Vitis vinifera is the classic family of wine grapes and includes such renowned varietals as Zinfandel and Chardonnay. The vines originated in what’s now southwestern Russia. In the United States, v. vinifera now thrives in California and the Pacific Northwest, and also does well in microclimates scattered from the Mid-Atlantic to the Midwest. V. labrusca is a family of vines that’s native to North America. These vines are more hardy and disease-resistant than V. vinifera, but aren’t quite as ideal for making wine. Hybrids, also called French-American hybrids, are a cross between V. vinifera and V. labrusca. Hybrids can produce excellent wines; they combine the superior wine-making qualities of V. vinifera with the toughness of V. labrusca. Below is a quick guide to some common wine grapes.
This fine Italian varietal lends itself well to dry, acidic, crisp styles.
A traditional grape of Burgundy, Pinot Blanc is a subtle varietal that should be gently taken through a cool fermentation and then barrel aged.
The Muscat family of grapes (which inclues Orange Muscat, Muscat Canelli and Muscat de Frontignan) all exhibit heady floral aromas while packing a strong fig-guava punch.
Typically thought of as a German varietal, this grape actually originated in northern Italy. It is often made in sweet or off-dry styles and carries floral and spice notes.
Laden with floral, apricot and peach notes, Riesling makes wonderful sweet as well as dry wines – all aromatic and lush in aroma and flavor.
Often called the “King of the White Varietals,” Chardonnay has never been more popular among wine consumers. When crisp, bright and judiciously oaked, Chardonnay lives up to its royal title.
The “Other Chardonnay” is a native of the Bordeaux region of France. Sauvignon Blanc is relatively easy to make and can range from grassy and vegetal to fruity and floral. It is often fermented cold and not barrel aged.
The Syrah grape originated in Asia Minor where it was called the “Shiraz” grape, as it still is by the Australians. Syrah makes up the primary red wines of the Rhone Valley of France and can make for lush, berry-cherry wines or spare, truffle-earthy wines.
Zinfandel is one of the most popular grapes grown in California and is known for its robust tannins, well-rounded aromas and lush flavors. Jammy, berry, fruit and black pepper are the most common descriptors.
The superstar of the Tuscan winemaking scene, Sangiovese takes a long, warm growing season to produce the best fruit, redolent of truffles, blackberries and black currants.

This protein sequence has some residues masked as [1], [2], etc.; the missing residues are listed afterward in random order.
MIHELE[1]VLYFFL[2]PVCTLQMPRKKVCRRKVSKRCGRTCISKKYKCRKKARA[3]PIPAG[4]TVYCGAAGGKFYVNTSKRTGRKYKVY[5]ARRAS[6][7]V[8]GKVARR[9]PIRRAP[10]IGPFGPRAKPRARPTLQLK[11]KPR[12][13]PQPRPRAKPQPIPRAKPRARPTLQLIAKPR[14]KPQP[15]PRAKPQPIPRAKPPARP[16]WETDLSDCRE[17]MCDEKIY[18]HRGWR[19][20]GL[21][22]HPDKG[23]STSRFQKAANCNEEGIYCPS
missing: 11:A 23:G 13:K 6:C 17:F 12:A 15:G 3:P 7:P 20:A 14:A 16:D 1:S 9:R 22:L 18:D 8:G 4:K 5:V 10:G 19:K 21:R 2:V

Cabernet Sauvignon is perhaps the most famous grape varietal in the world. California’s best red wines often are made of this grape, which is suprisingly easy to grow and make into wine. Abundant aromas and flavors are black currant, bell pepper, cedar and blackberry jam.
Merlot is the most important grape varietal grown in Bordeaux and forms the backbone of many “meritage” (Bordeaux-style) blends. It is similar to Cabernet Sauvignon, but displays more fruity than herbaceous or vegetal character.
Burgundy’s most important red grape varietal, Pinot Noir has become a sort of Holy Grail for winemakers of late. It is a very difficult wine to get right. Its brambleberry and coffee aromas often show their best in the most expensive cool-climate fruit.
Known for its heady, heavily-scented wine, Niagara is a varietal grown for the bottle as well as for eating.
Hearty and productive, well-established in American winemaking history, Catawba tends to ripen late. So it often has inadequate sugar levels.
Concord is most famous for being the “grape juice” grape. It’s also most likely to end up in a jam or jelly jar! Concord’s distinctive grape-juice aroma renders it only suitable for winemakers who enjoy this element in their wines.
Small clusters and pink-skin berries distinguish this grape. When treated correctly, it can rival the aromatic and perfumed off-dry wines of Alsatian France and Germany.
Not very resistant to cold or disease, Ives may be on the way out these days. But for decades, it was – and still is – known for port-style red wines.
This hybrid can compete with some of the finest dry white wines made from Chardonnay and Chenin Blanc.
With a delicate floral aroma, this white varietal has won many commercial and amateur winemaking contests.
Vidal Blanc is often used in late-harvest dessert wine styles but must be watched carefully in the vineyard. If left to ripen too long into a damp, early winter, mildew and bunch rot are quite likely to develop.
An early ripener with cranberry-currant flavors and a bright red color.
Quite tannic and known for its plum-cedar aroma, this grape is susceptible to powdery mildew and must be carefully scrutinized before crushing.
Possibly the most abundantly planted red hybrid varietal, Chambourcin has blue-black berries with cherry-berry aromas.